Tuesday, August 3, 2010

The empty man

I just started reading Jonathan Franzen's novel "The Corrections." I haven't finished yet, though the assault upon the Fortress of Franzen promises to be a true blitzkrieg and will surely end speedily, with the tanks of my brain rolling over the defenses and on to the green pastures on the far side, hunting for more tasty words to demolish. I will say this: the book is hilarious and well-written. It is the literary equivalent of romaine lettuce and balsamic vinegar, or whatever it is you like to eat.

The problem is that, as tends to happen when I read something really great, I start thinking how I could do something just the same.

Thus began my ill-fated but well-intentioned attempt to write some literary fiction. I dreamed up a character, some good one-liners, pulled funny experiences and quirks out of my past, and started tapping. Everything started out well, and I felt like a regular Franzen (or whatever). But then it soured, I lost my drive, and nothing became of it except some really absurd babble where I dropped the word metaphysical twice.

I worry what this means. Am I so hollow, so utterly devoid of real experience, that I don't have anything of real literary quality within me? Am I doomed to write about plasma cannons, clockwork airships and dragon-fire-infused bastard swords? I talk a dirty line when it comes to the difference between commercial and literary fiction--usually smearing the latter--but it doesn't change the fact that I thoroughly enjoy literature. Just because you like potato chips doesn't mean you can't like potatoes, too.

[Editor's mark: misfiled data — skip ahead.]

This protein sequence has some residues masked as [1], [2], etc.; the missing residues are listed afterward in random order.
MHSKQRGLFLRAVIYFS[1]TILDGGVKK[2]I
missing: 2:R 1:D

But while I can fry thin slices of tuber, I cannot, it seems, till the soil, plant the seeds, and reap the fruit.

I realize potatoes are probably not fruit. Perhaps a botanist will one day inform me. And I realize I am not a word-artist, either. But, on the bright side, I have space battles. I do have those. As a matter of fact, I was recently inspired by Jon Scalzi's story "After the Coup" (read: aroused by awesome battles with aliens that happen to take place in space) and so I revisited an old story idea of mine and wrote a good old fashioned space battle.

Exploding humans, whoopee!



  1. I always end up writing like the last thing I read ...

    I hate the term, but I've been reading little but 'literary' fiction so far this year, and it's definitely changing the way I write. I'd say, keep reading it, and keep experimenting. It doesn't matter so much what the topic is. Why not write space battles and exploding humans in lyrical prose? Form doesn't have to follow function ...

  2. Indeed. As a matter of fact, I pretty much have to renege on the cynicism of this blog post, because I've realized that I can't abandon a half-finished story--whether or not it's any good. I tried working on a fantasy piece that I've been plotting out, but my mind is yet full of that silly character in his mundane world...

    So, it'll get finished after all!



    P.S. And with any luck, I will get to throw in a scene of things exploding in space...